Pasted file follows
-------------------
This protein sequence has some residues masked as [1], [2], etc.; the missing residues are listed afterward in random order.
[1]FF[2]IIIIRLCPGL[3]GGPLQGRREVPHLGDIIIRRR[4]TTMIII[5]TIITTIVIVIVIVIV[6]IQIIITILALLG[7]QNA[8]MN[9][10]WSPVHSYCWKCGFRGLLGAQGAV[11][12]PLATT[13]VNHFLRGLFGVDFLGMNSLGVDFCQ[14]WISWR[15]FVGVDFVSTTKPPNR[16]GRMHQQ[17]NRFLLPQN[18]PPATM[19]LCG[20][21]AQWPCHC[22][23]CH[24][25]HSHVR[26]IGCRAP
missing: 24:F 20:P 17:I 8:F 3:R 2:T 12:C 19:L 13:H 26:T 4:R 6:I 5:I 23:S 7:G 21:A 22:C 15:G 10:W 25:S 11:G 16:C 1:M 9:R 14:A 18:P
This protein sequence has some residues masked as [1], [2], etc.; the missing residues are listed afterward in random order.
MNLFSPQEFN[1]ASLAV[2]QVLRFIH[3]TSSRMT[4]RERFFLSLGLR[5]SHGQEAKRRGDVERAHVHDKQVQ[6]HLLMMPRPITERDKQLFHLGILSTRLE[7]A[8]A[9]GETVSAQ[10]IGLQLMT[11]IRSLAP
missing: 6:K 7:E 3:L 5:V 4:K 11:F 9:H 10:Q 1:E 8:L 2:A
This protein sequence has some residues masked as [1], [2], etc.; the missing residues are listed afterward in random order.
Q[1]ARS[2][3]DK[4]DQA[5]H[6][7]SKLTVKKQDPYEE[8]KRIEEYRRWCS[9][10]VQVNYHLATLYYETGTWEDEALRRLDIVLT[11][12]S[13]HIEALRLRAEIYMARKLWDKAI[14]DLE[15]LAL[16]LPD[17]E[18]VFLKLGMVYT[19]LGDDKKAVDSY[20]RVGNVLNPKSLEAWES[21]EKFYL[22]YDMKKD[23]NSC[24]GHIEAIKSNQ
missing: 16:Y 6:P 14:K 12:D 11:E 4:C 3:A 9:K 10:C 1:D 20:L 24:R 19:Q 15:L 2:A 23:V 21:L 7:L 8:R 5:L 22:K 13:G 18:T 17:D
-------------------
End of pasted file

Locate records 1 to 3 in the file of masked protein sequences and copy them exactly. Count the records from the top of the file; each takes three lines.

This protein sequence has some residues masked as [1], [2], etc.; the missing residues are listed afterward in random order.
[1]FF[2]IIIIRLCPGL[3]GGPLQGRREVPHLGDIIIRRR[4]TTMIII[5]TIITTIVIVIVIVIV[6]IQIIITILALLG[7]QNA[8]MN[9][10]WSPVHSYCWKCGFRGLLGAQGAV[11][12]PLATT[13]VNHFLRGLFGVDFLGMNSLGVDFCQ[14]WISWR[15]FVGVDFVSTTKPPNR[16]GRMHQQ[17]NRFLLPQN[18]PPATM[19]LCG[20][21]AQWPCHC[22][23]CH[24][25]HSHVR[26]IGCRAP
missing: 24:F 20:P 17:I 8:F 3:R 2:T 12:C 19:L 13:H 26:T 4:R 6:I 5:I 23:S 7:G 21:A 22:C 15:G 10:W 25:S 11:G 16:C 1:M 9:R 14:A 18:P
This protein sequence has some residues masked as [1], [2], etc.; the missing residues are listed afterward in random order.
MNLFSPQEFN[1]ASLAV[2]QVLRFIH[3]TSSRMT[4]RERFFLSLGLR[5]SHGQEAKRRGDVERAHVHDKQVQ[6]HLLMMPRPITERDKQLFHLGILSTRLE[7]A[8]A[9]GETVSAQ[10]IGLQLMT[11]IRSLAP
missing: 6:K 7:E 3:L 5:V 4:K 11:F 9:H 10:Q 1:E 8:L 2:A
This protein sequence has some residues masked as [1], [2], etc.; the missing residues are listed afterward in random order.
Q[1]ARS[2][3]DK[4]DQA[5]H[6][7]SKLTVKKQDPYEE[8]KRIEEYRRWCS[9][10]VQVNYHLATLYYETGTWEDEALRRLDIVLT[11][12]S[13]HIEALRLRAEIYMARKLWDKAI[14]DLE[15]LAL[16]LPD[17]E[18]VFLKLGMVYT[19]LGDDKKAVDSY[20]RVGNVLNPKSLEAWES[21]EKFYL[22]YDMKKD[23]NSC[24]GHIEAIKSNQ
missing: 16:Y 6:P 14:K 12:D 11:E 4:C 3:A 9:K 10:C 1:D 20:L 24:R 19:Q 15:L 2:A 23:V 21:L 7:L 8:R 5:L 22:K 13:G 18:T 17:D